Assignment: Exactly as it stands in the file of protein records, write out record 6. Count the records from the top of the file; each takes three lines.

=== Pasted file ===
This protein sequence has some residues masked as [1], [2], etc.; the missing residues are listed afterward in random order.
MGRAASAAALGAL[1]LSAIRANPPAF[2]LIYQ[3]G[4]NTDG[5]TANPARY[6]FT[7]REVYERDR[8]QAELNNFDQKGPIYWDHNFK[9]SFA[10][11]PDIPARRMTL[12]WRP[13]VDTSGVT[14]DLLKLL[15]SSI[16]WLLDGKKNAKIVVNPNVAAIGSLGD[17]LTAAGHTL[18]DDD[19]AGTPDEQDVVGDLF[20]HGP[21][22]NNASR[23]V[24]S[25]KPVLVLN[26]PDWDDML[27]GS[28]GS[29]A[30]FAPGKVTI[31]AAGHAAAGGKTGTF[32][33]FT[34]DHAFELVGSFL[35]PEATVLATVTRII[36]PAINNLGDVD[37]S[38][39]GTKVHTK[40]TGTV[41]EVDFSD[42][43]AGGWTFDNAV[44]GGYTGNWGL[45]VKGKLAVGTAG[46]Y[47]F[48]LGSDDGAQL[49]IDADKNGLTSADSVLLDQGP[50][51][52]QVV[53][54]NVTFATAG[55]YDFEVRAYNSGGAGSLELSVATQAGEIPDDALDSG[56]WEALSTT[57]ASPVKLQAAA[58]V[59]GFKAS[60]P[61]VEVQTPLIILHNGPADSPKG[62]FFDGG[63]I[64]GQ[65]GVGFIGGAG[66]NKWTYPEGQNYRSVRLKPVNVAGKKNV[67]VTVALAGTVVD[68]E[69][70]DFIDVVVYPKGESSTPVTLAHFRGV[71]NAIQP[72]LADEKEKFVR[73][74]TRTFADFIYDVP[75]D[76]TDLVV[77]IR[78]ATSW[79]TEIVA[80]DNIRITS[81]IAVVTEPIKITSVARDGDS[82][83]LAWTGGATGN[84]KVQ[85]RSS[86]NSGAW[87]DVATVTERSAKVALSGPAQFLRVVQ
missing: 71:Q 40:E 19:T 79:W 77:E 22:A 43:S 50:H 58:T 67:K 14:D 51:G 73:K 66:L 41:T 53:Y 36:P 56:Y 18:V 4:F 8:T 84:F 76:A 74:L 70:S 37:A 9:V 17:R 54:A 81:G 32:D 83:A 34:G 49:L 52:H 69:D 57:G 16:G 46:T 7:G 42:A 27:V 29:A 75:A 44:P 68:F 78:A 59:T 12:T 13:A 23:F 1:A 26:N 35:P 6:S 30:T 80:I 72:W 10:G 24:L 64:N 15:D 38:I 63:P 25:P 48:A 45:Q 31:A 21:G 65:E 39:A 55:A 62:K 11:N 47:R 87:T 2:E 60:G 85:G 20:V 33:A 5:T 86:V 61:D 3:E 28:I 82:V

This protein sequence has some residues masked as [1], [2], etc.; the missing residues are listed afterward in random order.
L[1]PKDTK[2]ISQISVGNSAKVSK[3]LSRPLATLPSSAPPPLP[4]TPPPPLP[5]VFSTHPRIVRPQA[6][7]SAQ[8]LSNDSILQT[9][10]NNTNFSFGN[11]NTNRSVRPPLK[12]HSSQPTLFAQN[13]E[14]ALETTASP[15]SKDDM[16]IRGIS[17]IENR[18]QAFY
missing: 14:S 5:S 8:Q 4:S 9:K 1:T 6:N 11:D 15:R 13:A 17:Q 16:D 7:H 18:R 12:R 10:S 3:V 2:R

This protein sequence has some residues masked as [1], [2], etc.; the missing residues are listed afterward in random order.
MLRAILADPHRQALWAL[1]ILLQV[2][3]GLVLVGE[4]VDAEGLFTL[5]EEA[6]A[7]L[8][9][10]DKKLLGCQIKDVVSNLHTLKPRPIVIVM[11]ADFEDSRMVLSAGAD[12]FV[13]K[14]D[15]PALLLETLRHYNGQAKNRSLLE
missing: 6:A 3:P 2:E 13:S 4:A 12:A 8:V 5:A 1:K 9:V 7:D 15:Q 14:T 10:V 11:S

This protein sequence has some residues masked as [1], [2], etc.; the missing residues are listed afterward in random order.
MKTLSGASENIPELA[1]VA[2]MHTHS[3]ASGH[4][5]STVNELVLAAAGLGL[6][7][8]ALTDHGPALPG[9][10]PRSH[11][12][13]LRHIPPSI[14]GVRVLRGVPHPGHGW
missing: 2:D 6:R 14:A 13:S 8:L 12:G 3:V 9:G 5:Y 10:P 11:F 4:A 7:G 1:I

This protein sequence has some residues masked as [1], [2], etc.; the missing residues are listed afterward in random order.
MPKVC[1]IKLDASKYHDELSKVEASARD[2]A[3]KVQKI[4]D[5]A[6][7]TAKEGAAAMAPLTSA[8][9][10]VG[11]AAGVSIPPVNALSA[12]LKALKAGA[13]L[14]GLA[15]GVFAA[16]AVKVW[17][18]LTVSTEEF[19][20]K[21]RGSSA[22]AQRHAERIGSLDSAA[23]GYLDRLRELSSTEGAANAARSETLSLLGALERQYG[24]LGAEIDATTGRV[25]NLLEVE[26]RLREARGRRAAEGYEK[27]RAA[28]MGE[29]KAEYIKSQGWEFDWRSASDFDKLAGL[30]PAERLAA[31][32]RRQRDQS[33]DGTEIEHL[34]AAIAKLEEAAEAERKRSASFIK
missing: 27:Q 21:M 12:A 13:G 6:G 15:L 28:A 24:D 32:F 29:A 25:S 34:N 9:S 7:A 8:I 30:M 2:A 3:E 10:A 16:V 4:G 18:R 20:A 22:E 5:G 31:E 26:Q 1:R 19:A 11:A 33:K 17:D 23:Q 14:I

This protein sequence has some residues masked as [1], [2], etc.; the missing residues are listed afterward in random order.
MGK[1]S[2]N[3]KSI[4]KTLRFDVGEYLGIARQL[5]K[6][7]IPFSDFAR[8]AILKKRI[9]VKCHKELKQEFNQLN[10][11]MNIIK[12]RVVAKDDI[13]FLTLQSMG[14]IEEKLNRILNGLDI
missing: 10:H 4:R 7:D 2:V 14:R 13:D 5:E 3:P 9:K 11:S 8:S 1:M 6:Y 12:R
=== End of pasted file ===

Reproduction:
This protein sequence has some residues masked as [1], [2], etc.; the missing residues are listed afterward in random order.
MGK[1]S[2]N[3]KSI[4]KTLRFDVGEYLGIARQL[5]K[6][7]IPFSDFAR[8]AILKKRI[9]VKCHKELKQEFNQLN[10][11]MNIIK[12]RVVAKDDI[13]FLTLQSMG[14]IEEKLNRILNGLDI
missing: 10:H 4:R 7:D 2:V 14:R 13:D 5:E 3:P 9:K 11:S 8:S 1:M 6:Y 12:R